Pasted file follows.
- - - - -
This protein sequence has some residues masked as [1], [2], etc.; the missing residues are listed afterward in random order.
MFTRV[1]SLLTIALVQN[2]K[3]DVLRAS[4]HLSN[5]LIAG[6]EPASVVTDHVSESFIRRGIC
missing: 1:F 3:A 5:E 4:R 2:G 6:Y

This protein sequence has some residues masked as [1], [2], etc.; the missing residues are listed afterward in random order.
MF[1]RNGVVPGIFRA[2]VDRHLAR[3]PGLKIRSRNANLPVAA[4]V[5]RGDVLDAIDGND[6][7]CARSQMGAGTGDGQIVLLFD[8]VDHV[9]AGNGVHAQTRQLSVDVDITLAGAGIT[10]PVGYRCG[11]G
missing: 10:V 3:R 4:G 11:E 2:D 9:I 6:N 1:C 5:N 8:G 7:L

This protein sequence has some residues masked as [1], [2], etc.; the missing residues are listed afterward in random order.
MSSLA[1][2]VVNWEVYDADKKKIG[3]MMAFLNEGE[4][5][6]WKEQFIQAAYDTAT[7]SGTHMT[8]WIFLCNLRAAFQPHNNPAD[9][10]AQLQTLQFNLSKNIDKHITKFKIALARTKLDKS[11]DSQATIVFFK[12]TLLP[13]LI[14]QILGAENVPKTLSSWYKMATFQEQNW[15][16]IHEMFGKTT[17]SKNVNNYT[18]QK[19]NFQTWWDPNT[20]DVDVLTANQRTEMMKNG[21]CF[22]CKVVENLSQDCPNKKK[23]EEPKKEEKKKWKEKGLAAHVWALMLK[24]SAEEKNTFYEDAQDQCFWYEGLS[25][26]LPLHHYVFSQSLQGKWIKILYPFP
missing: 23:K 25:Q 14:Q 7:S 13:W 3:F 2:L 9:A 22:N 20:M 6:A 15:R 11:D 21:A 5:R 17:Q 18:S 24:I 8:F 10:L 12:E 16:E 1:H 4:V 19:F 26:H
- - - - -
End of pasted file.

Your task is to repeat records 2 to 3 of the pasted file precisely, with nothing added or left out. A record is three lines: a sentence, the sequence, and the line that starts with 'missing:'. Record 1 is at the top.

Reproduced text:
This protein sequence has some residues masked as [1], [2], etc.; the missing residues are listed afterward in random order.
MF[1]RNGVVPGIFRA[2]VDRHLAR[3]PGLKIRSRNANLPVAA[4]V[5]RGDVLDAIDGND[6][7]CARSQMGAGTGDGQIVLLFD[8]VDHV[9]AGNGVHAQTRQLSVDVDITLAGAGIT[10]PVGYRCG[11]G
missing: 10:V 3:R 4:G 11:E 2:D 9:I 6:N 1:C 5:N 8:G 7:L

This protein sequence has some residues masked as [1], [2], etc.; the missing residues are listed afterward in random order.
MSSLA[1][2]VVNWEVYDADKKKIG[3]MMAFLNEGE[4][5][6]WKEQFIQAAYDTAT[7]SGTHMT[8]WIFLCNLRAAFQPHNNPAD[9][10]AQLQTLQFNLSKNIDKHITKFKIALARTKLDKS[11]DSQATIVFFK[12]TLLP[13]LI[14]QILGAENVPKTLSSWYKMATFQEQNW[15][16]IHEMFGKTT[17]SKNVNNYT[18]QK[19]NFQTWWDPNT[20]DVDVLTANQRTEMMKNG[21]CF[22]CKVVENLSQDCPNKKK[23]EEPKKEEKKKWKEKGLAAHVWALMLK[24]SAEEKNTFYEDAQDQCFWYEGLS[25][26]LPLHHYVFSQSLQGKWIKILYPFP
missing: 23:K 25:Q 14:Q 7:S 13:W 3:F 2:L 9:A 22:N 20:M 6:A 15:R 11:D 21:A 5:R 17:Q 18:S 24:I 8:F 10:L 12:E 16:E 1:H 4:V 19:F 26:H